For my iteration assignment, I decided to revisit the 3-d modelling assignment. In that assignment I made a lot of models that I wanted to print, but was only able to do the practical motor wall for iRobotics since the competition was coming soon during that time. The model I wanted to print the most and had the most fun making was my 3-d rendition of the painting Scream, which was altered by replacing the titular characters face with my own:
To continue with this theme into the iteration assignment, I decided to make a full 3-d diorama of the scene to place the model into. I planned to use a laser cutter to make the background in three separate stages: first the “frame” for the painting, then the pier/dock behind the screaming person, and finally the background bay/sky.
I needed to do measurements to make sure the sizes matched the painting, so I did the printing first to get a proper size of the model in order to scale the background properly, as you can see noted down in the corner of the above picture.
Here is the model when I uploaded and as it’s printing
Here it is just out of the printer:
And after a bit of clean up, voila! A screaming Jacob!
I found this process decidedly less difficult than I thought it’d be, but I think that was in part thanks to the fact that I’d been 3-d printing parts in my free time for senior design, so I knew to add the supports and raft, and how to tweak fill and other odds and ends to my liking. I don’t think the lighting does it justice, but I really liked how the model came out even on its own, and was excited to turn it into a real piece of art!
Next up was drawing out in inkscape the parts for the rest of the painting.
Initially I did a lot of tinkering around, my main method to recreate the painting was to trace over it, but I decided to directly trace the bitmap of the painting for the sky, and then edit out the nodes of the other portions of the painting. In addition I decided to make the sky its own piece, adding a bit of extra depth to the background. You wouldn’t believe how time consuming getting that pier down was, I tinkered with the angles and nodes of the different shapes quite a lot, and much to my chagrin the first time I did it I forgot to save and the file was lost, forcing me to restart from scratch. The main thing was that I rastered the darker parts of the painting, and left the lighter parts untouched to give the illusion of lighting like in the painting. In addition, I made sure to cut holes in the railings so that the background could be seen through them, adding more depth and really selling the 3-d feel of the final product.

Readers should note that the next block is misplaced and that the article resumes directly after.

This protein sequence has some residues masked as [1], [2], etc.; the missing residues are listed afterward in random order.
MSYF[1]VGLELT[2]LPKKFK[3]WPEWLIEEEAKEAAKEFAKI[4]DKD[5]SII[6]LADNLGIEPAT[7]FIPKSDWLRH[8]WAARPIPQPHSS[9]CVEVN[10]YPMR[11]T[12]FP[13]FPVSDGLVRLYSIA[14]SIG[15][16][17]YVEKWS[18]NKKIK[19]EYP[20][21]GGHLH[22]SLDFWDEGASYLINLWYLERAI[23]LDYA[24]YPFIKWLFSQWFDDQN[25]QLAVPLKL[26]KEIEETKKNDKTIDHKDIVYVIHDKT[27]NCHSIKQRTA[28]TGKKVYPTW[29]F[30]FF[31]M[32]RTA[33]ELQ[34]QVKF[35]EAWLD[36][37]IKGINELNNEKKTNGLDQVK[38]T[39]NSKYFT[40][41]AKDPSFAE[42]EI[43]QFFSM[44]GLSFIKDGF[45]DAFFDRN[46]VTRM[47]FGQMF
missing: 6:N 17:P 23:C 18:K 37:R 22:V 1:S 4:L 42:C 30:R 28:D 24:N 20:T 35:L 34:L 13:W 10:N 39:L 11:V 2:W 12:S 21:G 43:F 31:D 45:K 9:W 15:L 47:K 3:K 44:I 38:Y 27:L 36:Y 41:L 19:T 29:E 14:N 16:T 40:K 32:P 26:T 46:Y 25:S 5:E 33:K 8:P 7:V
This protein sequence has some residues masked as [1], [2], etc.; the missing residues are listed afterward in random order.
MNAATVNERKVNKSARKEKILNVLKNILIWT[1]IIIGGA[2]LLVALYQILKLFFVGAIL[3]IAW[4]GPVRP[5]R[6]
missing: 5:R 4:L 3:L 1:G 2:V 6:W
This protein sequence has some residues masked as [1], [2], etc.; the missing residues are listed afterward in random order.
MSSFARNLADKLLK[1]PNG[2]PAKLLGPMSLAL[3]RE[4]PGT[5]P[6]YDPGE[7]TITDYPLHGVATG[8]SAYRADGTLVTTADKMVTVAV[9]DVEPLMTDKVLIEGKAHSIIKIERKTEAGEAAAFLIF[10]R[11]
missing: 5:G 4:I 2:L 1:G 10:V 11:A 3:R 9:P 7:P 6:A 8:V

Here were the pieces I settled for as the final parts, and a comparison to the original painting.
And here we next come up to final parts just before cutting, You’ll see an additional base to support the different pieces and small support blocks to hold the up.
Here we have the piece as it’s being cut. (in this case it rastered first, technically)
Of the two main components, I’d say the laser cutter was definitely the most frustrating for me, constantly tinkering with the angles of the railings to properly align and then tracing over the raster outlines proved quite annoying. In addition the first time I cut the pieces out, I accidentally set the raster to the same settings as the vector, so I became very confused we the laser started cutting out a a mountain shaped hole by going back and forth. However, I felt pretty rewarded by the outcome after I assembled all of my pieces together:
I really liked how this assignment came out, and am glad I did it, even in spite of some of the frustrations I had. The only issue I have is that the front frame dried in place slightly crooked, and I don’t want to try to force it into place since I don’t want to snap the wood, but otherwise the model came out better than I’d imagined it would! However, you may have noticed the small hole I put in front of the model, this was originally planned to add an LED under the face, but I realized that there wasn’t enough clearance under the base to put one there, so I decided against putting one there in the final product.
It does look pretty good on top of a desk lamp though.